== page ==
Third-generation and fourth-generation solar cells offer the prospect of correcting this inverted relationship by reducing the associated manufacturing costs of producing solar cells and module.  Furthermore, these third and fourth generation solar cells offer the prospect of improving on the electrical energy conversion rates by exceeding the theoretical Shockley–Queisser limit.  This limit states the maximum electrical energy conversion rate is roughly 32%. 

Innovative Ways to Incorporate Solar Energy Technology through Paint

There is no doubt that an inexpensive and highly efficient solar cell will be deployed in the near future; advances are being made on a monthly basis so there is a strong indication that this cost-effective and barrier-breaking solar cell is not too far away in the distant future.  However, while society waits for this arrival, alternatives to conventional solar energy technology – where a solar cell, module, or an array is fitted to the roof of a property - could be explored.

When buildings are refurbished, an opportunity to shape the internal layout and external façade arises.  In addition to the possibility of implementing energy efficient measures to reduce the energy profile of a building, homeowners and building owners might also repaint the property.  This common occurrence, where the home or building is repainted, is where a creative use of solar energy technology has found use.  In late 2011, academics at the University of Notre Dame (Indiana, USA) put forward just how paint could be used in a creative way.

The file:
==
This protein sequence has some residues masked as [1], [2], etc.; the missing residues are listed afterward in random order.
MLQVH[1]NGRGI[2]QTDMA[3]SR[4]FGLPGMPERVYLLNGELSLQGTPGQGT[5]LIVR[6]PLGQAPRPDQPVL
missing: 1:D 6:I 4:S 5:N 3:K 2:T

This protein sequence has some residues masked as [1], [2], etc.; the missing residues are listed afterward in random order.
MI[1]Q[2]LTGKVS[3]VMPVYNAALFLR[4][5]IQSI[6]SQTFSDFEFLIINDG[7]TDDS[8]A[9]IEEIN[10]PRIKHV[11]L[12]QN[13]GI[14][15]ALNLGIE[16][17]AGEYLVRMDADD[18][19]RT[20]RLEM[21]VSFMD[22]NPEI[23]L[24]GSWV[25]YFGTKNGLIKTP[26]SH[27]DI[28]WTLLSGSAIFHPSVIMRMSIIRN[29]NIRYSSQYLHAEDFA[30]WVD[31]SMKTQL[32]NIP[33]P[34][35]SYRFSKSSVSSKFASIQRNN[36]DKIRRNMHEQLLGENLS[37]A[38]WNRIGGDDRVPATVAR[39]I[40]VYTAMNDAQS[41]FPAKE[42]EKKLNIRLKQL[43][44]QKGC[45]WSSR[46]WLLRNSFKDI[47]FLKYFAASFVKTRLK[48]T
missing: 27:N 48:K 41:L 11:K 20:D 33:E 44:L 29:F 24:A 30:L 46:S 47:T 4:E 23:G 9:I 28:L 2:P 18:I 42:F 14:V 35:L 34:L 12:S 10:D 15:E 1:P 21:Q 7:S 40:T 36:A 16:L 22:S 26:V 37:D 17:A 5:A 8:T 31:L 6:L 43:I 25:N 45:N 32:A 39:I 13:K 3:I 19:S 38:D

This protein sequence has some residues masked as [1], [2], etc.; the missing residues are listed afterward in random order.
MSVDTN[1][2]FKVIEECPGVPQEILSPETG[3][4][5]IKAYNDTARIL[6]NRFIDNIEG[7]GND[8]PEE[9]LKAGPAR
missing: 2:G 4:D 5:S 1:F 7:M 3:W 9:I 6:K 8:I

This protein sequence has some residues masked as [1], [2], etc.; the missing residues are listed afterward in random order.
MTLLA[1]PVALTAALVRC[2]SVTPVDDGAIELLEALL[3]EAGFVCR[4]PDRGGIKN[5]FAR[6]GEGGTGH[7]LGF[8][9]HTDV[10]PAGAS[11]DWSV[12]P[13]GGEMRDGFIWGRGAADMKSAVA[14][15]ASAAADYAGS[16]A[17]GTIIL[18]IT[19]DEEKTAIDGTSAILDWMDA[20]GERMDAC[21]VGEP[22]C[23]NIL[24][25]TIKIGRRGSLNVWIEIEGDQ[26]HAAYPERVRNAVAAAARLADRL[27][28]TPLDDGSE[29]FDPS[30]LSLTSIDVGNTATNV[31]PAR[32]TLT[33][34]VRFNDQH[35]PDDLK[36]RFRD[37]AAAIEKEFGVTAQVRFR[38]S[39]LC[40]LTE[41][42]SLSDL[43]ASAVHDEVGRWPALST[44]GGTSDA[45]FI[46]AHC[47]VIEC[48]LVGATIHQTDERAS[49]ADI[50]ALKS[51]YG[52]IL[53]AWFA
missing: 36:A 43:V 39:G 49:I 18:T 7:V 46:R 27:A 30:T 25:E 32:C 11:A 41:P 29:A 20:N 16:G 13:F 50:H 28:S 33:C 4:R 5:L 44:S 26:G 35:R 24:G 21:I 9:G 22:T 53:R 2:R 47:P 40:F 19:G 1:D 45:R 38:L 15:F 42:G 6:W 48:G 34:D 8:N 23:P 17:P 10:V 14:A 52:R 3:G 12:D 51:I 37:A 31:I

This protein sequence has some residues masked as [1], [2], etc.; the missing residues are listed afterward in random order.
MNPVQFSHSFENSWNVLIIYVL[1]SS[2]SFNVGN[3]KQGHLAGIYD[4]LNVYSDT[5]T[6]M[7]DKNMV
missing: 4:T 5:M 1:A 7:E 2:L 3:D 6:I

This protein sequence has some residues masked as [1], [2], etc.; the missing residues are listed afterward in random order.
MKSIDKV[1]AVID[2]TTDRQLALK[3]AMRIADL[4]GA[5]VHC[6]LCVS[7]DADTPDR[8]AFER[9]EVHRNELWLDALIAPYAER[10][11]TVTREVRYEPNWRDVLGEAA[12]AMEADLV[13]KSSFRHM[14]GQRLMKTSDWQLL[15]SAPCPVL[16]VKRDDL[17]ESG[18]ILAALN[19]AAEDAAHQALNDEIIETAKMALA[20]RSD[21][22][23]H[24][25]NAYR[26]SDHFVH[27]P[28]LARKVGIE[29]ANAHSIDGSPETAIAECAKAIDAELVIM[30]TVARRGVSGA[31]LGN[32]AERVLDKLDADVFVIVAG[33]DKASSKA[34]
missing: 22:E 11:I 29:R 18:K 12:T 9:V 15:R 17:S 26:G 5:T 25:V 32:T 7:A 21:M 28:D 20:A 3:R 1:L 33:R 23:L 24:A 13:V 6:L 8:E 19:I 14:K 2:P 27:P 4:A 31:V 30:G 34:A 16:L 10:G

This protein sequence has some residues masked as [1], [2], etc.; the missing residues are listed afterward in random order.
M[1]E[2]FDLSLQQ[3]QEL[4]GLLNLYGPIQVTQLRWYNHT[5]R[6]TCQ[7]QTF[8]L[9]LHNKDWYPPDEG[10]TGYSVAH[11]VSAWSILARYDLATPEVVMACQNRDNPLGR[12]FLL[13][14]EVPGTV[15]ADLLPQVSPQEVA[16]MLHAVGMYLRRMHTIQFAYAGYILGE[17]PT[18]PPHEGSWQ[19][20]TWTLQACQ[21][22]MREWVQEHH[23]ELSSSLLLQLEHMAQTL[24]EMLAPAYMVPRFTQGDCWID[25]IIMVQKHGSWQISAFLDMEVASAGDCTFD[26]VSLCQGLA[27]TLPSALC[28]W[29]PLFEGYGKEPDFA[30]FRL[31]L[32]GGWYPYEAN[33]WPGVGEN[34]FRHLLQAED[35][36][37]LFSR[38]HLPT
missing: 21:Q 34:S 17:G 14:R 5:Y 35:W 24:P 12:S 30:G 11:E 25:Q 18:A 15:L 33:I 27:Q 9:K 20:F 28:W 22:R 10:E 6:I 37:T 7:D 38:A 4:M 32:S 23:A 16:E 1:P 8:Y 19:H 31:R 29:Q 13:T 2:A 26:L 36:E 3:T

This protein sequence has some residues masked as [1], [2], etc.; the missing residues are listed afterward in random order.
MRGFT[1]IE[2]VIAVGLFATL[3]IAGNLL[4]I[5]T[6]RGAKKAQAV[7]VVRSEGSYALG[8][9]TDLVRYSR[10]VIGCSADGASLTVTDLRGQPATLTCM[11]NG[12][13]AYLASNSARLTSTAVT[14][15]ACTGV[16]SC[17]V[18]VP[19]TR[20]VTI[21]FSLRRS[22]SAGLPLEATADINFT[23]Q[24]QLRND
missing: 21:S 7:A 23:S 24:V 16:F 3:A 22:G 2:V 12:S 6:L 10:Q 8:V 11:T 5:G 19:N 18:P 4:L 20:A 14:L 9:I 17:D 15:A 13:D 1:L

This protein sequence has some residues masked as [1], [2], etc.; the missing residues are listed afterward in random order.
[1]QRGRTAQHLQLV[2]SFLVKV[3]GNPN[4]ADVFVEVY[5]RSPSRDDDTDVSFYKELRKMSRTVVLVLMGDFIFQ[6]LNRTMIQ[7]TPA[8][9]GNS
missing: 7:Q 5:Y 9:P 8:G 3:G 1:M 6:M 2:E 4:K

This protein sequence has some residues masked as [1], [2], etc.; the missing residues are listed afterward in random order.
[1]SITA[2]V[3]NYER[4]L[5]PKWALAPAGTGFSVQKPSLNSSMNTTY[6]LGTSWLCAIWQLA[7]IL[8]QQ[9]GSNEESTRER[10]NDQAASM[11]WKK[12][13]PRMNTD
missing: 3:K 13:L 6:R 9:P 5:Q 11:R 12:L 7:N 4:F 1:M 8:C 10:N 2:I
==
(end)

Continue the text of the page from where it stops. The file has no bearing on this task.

Prashant V Kamat, Professor of Science in the Department of Chemistry and Biochemistry Radiation Laboratory and Department of Chemical & Biomolecular Engineering at the University of Notre Dame (Indiana, USA), recently released details on paint that generated electricity by harvesting sunlight.  Kamat’s research group, advancing the work done by a research group in the United Kingdom, modified the chemical constituents of paint to create essentially a quantum dot solar cell.

A quantum dot is capable of absorbing a greater degree of incident sunlight.  This is achieved by its relatively small cross-section and very high absorption ability.  By possessing small cross-sections, only a fraction of semiconducting material is required, thus reducing manufacturing costs considerably.  

Using Chemically Altered Paint in Generating Electricity

The concept of using paint to generate electricity is relatively new.  Professor David Worsley and his research team at the University of Swansea (Wales, UK) were investigating the idea of turning steel found in building frameworks into usable individual “power stations”.  In 2007, this area of research resulted in an inventive approach that took advantage of the natural degradation of paint on steel.